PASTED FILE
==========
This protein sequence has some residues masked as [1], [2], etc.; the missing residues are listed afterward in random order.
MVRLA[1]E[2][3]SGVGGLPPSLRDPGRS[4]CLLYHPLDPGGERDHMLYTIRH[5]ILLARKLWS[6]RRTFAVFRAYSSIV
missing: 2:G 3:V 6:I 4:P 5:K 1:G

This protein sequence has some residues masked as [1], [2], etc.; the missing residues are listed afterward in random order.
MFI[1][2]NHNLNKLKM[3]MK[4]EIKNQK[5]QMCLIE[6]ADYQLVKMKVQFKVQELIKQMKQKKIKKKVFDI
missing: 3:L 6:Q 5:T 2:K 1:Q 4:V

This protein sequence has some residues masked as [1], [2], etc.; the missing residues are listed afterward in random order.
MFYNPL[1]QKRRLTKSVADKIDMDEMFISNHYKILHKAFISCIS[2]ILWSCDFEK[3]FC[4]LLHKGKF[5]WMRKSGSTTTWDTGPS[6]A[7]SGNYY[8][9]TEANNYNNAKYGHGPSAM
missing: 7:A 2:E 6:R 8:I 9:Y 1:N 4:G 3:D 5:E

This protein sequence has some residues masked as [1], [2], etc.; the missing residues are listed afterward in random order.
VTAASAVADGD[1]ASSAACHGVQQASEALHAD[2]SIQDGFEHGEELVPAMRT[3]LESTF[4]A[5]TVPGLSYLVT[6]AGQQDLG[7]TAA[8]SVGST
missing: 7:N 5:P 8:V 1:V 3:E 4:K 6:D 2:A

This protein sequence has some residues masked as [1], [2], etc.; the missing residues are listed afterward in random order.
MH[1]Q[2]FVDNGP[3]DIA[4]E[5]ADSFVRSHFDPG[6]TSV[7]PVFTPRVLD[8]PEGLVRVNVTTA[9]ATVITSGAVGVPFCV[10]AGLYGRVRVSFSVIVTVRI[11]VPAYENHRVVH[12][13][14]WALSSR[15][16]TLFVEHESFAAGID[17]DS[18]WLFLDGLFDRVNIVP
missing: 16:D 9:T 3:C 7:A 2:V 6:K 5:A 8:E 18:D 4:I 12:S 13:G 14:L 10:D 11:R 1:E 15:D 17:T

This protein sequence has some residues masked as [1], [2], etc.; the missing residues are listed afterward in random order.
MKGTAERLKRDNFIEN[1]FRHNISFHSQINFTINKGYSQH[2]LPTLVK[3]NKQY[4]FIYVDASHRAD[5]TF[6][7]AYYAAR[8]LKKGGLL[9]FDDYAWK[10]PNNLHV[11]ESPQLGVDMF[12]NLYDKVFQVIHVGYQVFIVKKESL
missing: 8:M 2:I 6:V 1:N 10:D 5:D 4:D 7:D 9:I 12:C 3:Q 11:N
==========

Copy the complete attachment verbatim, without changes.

This protein sequence has some residues masked as [1], [2], etc.; the missing residues are listed afterward in random order.
MVRLA[1]E[2][3]SGVGGLPPSLRDPGRS[4]CLLYHPLDPGGERDHMLYTIRH[5]ILLARKLWS[6]RRTFAVFRAYSSIV
missing: 2:G 3:V 6:I 4:P 5:K 1:G

This protein sequence has some residues masked as [1], [2], etc.; the missing residues are listed afterward in random order.
MFI[1][2]NHNLNKLKM[3]MK[4]EIKNQK[5]QMCLIE[6]ADYQLVKMKVQFKVQELIKQMKQKKIKKKVFDI
missing: 3:L 6:Q 5:T 2:K 1:Q 4:V

This protein sequence has some residues masked as [1], [2], etc.; the missing residues are listed afterward in random order.
MFYNPL[1]QKRRLTKSVADKIDMDEMFISNHYKILHKAFISCIS[2]ILWSCDFEK[3]FC[4]LLHKGKF[5]WMRKSGSTTTWDTGPS[6]A[7]SGNYY[8][9]TEANNYNNAKYGHGPSAM
missing: 7:A 2:E 6:R 8:I 9:Y 1:N 4:G 3:D 5:E

This protein sequence has some residues masked as [1], [2], etc.; the missing residues are listed afterward in random order.
VTAASAVADGD[1]ASSAACHGVQQASEALHAD[2]SIQDGFEHGEELVPAMRT[3]LESTF[4]A[5]TVPGLSYLVT[6]AGQQDLG[7]TAA[8]SVGST
missing: 7:N 5:P 8:V 1:V 3:E 4:K 6:D 2:A

This protein sequence has some residues masked as [1], [2], etc.; the missing residues are listed afterward in random order.
MH[1]Q[2]FVDNGP[3]DIA[4]E[5]ADSFVRSHFDPG[6]TSV[7]PVFTPRVLD[8]PEGLVRVNVTTA[9]ATVITSGAVGVPFCV[10]AGLYGRVRVSFSVIVTVRI[11]VPAYENHRVVH[12][13][14]WALSSR[15][16]TLFVEHESFAAGID[17]DS[18]WLFLDGLFDRVNIVP
missing: 16:D 9:T 3:C 7:A 2:V 6:K 5:A 8:E 18:D 4:I 12:S 13:G 14:L 10:D 11:R 1:E 15:D 17:T

This protein sequence has some residues masked as [1], [2], etc.; the missing residues are listed afterward in random order.
MKGTAERLKRDNFIEN[1]FRHNISFHSQINFTINKGYSQH[2]LPTLVK[3]NKQY[4]FIYVDASHRAD[5]TF[6][7]AYYAAR[8]LKKGGLL[9]FDDYAWK[10]PNNLHV[11]ESPQLGVDMF[12]NLYDKVFQVIHVGYQVFIVKKESL
missing: 8:M 2:I 6:V 1:N 10:D 5:D 4:D 7:D 9:I 12:C 3:Q 11:N